30th Annual Conference of the Center for Medieval Studies
Fordham University, Lincoln Center, New York City: March 27-28, 2010

Kirsten Wolf, "What the Face Reveals: An Analysis of the Sagas and Tales of Icelanders"

The human face has the capacity to generate expressions associated with a wide range of affective states. The glare of anger, the wide-eyed look of surprise, the bright smile of delight, the frozen stare of terror, the averted eyes of embarrassment, and much more all emanate from the face. Even a face in repose is informative. Every expression of the face is a betrayal of a condition of the mind and creates an impression of an inner emotion. It is a non-verbal behavior that escapes efforts to deceive and evades self-censoring.

The face is a highly expression region and has different parts, which can act independently. The mouth can be turned up or down. The eyebrows can be raised or knit. The nose can be wrinkled and the nostrils flared. The skin can be colored white or red, perspiring or not. And finally, there are the eyes, which have often been called the mirror of the soul. Although gaze is not a signal in the way that facial expressions are, it does, however, send the signal that the communication channel is open and visual signals can be received.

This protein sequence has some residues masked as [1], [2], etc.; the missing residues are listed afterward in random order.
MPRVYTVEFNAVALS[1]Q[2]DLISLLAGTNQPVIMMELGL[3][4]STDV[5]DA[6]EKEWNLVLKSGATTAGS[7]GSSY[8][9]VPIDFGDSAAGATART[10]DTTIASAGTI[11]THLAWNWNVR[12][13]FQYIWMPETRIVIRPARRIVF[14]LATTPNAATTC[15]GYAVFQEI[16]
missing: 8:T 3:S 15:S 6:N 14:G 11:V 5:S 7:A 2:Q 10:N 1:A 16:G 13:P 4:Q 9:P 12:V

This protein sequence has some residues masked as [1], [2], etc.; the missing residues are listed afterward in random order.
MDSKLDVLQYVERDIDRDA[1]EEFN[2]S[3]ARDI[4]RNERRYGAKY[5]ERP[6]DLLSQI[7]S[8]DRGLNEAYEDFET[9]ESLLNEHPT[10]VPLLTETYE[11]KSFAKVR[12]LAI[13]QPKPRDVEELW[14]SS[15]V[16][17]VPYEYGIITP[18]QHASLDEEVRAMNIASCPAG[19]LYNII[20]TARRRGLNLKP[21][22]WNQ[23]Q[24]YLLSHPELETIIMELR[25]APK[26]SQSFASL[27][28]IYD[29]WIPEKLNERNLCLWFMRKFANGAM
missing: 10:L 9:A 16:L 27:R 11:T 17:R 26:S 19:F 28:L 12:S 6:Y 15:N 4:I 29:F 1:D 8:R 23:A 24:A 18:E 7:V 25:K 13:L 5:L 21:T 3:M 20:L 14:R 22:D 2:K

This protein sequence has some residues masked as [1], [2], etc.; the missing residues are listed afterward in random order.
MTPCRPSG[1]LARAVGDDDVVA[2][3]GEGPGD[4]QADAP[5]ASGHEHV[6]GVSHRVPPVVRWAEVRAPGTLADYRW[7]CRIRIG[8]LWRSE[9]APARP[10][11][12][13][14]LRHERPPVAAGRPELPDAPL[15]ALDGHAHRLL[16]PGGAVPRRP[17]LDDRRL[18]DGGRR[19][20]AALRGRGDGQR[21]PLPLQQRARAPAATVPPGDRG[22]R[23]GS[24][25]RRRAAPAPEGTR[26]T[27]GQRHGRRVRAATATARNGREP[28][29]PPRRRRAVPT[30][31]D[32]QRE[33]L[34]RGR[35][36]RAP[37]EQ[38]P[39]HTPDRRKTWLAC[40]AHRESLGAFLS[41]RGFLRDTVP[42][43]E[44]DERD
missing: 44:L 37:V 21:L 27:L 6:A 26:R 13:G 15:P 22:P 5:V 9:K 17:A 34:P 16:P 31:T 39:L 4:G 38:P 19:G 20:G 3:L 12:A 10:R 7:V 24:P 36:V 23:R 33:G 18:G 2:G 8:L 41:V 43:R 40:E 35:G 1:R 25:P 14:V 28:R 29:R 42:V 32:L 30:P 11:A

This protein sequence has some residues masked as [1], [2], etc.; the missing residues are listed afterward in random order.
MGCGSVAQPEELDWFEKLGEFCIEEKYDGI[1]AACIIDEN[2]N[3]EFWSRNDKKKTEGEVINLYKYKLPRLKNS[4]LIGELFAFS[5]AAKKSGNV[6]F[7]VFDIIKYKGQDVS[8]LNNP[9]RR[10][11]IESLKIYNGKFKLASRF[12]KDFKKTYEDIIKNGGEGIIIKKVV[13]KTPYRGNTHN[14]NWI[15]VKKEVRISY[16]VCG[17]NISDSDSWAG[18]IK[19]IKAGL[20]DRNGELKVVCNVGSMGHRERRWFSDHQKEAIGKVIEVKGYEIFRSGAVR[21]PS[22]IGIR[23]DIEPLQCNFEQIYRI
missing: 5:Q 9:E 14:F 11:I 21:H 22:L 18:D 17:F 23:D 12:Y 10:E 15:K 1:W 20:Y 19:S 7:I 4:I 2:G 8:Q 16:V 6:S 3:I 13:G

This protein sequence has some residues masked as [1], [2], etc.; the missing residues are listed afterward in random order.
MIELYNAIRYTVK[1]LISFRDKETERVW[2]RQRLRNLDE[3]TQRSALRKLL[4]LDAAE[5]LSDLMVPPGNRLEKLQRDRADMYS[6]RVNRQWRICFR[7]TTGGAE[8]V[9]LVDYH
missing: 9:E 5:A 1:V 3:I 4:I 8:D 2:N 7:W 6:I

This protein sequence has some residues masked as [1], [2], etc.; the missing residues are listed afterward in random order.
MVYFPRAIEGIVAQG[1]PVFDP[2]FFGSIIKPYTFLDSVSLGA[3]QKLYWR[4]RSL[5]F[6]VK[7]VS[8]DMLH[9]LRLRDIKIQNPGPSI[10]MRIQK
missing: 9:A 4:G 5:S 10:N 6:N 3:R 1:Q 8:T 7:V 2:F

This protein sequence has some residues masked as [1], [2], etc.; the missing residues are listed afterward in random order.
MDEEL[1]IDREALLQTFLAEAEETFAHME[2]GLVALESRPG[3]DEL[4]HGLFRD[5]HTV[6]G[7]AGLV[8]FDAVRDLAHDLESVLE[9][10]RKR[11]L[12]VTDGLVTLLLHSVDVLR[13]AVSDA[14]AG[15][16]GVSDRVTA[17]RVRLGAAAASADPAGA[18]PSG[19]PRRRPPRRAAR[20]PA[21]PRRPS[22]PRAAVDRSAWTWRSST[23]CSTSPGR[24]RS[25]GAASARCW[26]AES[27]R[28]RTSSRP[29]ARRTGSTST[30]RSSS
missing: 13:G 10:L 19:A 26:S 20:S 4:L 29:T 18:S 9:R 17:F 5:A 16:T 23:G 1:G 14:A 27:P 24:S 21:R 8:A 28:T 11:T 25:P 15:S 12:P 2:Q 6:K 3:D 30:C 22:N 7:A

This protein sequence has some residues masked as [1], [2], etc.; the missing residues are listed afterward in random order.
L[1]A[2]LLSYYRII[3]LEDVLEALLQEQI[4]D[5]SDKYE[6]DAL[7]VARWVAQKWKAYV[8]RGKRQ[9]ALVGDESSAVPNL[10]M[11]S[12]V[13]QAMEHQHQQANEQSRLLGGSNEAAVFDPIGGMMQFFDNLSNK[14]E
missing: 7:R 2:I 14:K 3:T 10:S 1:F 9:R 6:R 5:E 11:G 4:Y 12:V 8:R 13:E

This paper examines the descriptions of human facial expressions in Old Norse-Icelandic literature and the social information they transmit. Its aim is to analyze the manner in which facial expression is used as a means of non-verbal communication to convey the emotional state of an individual to observers. More specifically, it seeks to determine what emotions specific facial expressions represent.

 

Last modified: Oct. 13, 2009
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